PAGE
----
Mr. Reif was a man sixty-one years of age.  He had lived in Navarino for many years and had raised the family there.  The funeral was held yesterday afternoon, Rev. Mr. McGreaham preaching the sermon.  Interment was made in the McCoy cemetery.


Shawano County Journal

4 May 1916

Wm. Long Killed With Dynamite

Was Blasting Stumps and Went to See Why Explosion Did Not Occur

Was Horribly Mangled

Thrown Seventy Feet and Lived Only An Hour After the Accident Took Place

Willie Long was killed Tuesday afternoon by an explosion of dynamite.  He was blasting stumps n the field up back of the Schwenkner residence.  He had two charges in the stump with separate fuses attached.  One charge went off; he waited a reasonable time for the other explosion and then went up to see what was the matter.  He lay on the stump and leaning over carefully lifted up the fuse.  It must be that in so doing, he gave the lighted end the air which was needed for ignition and the terrific explosion resulted.  The young man was thrown full seventy-five feet.  When he was picked up, his body was horribly mangled, but he was still breathing.  He was taken to the Shawano hospital but died a few minutes after he was laid on the bed.  The young man had been married a little less than a year.  His wife’s maiden name was Rose Steffik.  His mother died about a year ago.  The funeral was held this morning at Sacred Heart church, Rev. Schimmer officiating.  The pall-bearers were John Bohr, John Popp, J.A. Lieg, Frank Kugel, Jas. Jahanek, and Joe Kupps.  The body of the young man was laid away in the Sacred Heart cemetery.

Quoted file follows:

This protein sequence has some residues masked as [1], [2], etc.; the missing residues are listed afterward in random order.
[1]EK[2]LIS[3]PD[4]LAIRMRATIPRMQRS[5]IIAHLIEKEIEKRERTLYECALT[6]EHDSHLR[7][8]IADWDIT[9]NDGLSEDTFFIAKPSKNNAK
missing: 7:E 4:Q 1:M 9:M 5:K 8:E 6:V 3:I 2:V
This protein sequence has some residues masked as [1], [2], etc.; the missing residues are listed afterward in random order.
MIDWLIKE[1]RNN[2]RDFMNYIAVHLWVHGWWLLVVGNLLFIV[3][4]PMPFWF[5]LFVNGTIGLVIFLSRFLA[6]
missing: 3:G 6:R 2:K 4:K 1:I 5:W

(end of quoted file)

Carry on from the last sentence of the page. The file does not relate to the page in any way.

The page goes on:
Tuesday 9 May 1916

Wm. Long Killed by Dynamite on Tuesday Afternoon of Last Week

Last week just as the Advocate was being put in the post office a sad accident happened in which Wm. Long lost his life.  He was blasting stumps on a piece of land his father gave him a short time ago, past the old depot, and was getting ready to build a residence on the same, having stone on the ground.  There were a few stumps where the house was to be built, and he had two charges of dynamite under one stump.  One charge went off, and he waited a short time before investigating what was the matter with the other charge.  He had just got near the stump when the dynamite went off.  It threw him about four rods, disfiguring him considerable.  Physicians were called at once and he was put in an auto and taken to the Shawano hospital where everything possible was done to relief his sufferings.  He passed away at about a quarter to six that afternoon.

The deceased was the only son of John long and was born here twenty-three years ago.  His mother passed away one year ago Saturday.  He was married to Miss Rose Steffek of Waukechon about ten months ago.  They had their home with Mr. Long’s father since they have been married.  He was well liked and a hard working young man and his sudden death was a hard blow to his wife, father and sister.  He leaves his father John Long, and one sister, Mrs. Geo. Spang.  The funeral was held at the Catholic Church Thursday morning, interment in the Catholic Cemetery.




Shawano County Advocate

Tuesday  May 16, 1916



A sad accident occurred at the home of Henry Salzman in the town of Red Springs, when his little daughter (Lena) drowned.  The baby was playing outside and accidently fell into a jar partly filled with water and drowned before rescued.  The family services were held at the Presbyterian church of Red Springs last Thursday at 1:00.